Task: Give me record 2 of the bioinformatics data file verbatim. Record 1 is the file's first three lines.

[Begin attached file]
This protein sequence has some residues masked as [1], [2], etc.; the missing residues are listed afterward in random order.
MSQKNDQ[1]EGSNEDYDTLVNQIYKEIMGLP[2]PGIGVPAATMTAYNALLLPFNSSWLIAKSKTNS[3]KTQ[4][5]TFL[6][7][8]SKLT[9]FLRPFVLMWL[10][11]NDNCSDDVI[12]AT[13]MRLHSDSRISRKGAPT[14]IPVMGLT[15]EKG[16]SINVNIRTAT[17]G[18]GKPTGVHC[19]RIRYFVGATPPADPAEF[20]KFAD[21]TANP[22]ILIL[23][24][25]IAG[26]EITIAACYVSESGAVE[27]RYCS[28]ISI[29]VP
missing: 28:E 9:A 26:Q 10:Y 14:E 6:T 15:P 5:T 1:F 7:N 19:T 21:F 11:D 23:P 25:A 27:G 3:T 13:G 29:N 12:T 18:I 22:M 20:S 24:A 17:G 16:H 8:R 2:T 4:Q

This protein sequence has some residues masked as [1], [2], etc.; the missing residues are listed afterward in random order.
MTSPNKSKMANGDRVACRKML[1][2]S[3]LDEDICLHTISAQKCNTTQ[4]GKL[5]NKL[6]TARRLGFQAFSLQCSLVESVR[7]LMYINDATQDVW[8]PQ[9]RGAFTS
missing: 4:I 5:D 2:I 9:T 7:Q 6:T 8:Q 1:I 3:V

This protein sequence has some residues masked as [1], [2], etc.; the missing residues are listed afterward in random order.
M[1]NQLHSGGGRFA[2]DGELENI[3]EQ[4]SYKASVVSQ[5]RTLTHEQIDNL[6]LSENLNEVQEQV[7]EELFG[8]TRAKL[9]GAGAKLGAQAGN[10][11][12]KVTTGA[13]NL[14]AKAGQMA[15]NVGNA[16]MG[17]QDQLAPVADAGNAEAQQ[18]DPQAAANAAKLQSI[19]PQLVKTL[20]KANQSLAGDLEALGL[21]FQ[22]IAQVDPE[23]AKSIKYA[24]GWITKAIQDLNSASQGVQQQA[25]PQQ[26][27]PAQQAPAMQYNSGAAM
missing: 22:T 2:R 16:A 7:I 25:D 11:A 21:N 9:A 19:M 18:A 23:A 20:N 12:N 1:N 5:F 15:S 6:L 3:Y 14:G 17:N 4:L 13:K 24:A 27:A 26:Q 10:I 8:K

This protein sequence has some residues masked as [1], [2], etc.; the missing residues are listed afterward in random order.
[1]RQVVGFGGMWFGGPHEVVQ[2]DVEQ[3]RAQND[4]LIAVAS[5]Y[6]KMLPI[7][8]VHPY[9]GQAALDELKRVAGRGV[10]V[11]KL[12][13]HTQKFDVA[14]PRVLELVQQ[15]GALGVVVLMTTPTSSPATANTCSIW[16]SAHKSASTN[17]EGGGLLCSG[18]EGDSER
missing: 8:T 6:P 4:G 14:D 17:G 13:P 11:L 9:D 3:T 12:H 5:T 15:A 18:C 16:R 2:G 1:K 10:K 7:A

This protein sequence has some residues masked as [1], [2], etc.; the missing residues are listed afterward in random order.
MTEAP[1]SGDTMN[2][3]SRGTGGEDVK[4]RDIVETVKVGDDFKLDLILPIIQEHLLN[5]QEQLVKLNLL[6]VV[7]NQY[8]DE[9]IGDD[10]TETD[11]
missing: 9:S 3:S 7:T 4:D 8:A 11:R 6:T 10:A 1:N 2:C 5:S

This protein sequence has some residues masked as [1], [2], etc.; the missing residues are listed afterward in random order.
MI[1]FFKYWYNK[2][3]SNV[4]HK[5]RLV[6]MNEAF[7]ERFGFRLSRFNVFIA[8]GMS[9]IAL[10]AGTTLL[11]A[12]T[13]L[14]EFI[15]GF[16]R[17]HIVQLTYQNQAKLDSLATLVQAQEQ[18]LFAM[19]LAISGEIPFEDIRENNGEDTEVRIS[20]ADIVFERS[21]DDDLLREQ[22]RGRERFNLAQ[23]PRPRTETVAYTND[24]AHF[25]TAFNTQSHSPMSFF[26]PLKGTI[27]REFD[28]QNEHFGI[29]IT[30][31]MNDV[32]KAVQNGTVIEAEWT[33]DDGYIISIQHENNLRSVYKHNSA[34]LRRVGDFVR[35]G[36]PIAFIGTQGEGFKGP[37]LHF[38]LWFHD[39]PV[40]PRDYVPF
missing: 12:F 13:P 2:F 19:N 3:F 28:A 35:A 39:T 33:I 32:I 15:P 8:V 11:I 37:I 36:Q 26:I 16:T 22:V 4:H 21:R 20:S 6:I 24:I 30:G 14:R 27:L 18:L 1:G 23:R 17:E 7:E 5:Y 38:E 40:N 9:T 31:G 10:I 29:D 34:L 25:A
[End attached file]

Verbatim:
This protein sequence has some residues masked as [1], [2], etc.; the missing residues are listed afterward in random order.
MTSPNKSKMANGDRVACRKML[1][2]S[3]LDEDICLHTISAQKCNTTQ[4]GKL[5]NKL[6]TARRLGFQAFSLQCSLVESVR[7]LMYINDATQDVW[8]PQ[9]RGAFTS
missing: 4:I 5:D 2:I 9:T 7:Q 6:T 8:Q 1:I 3:V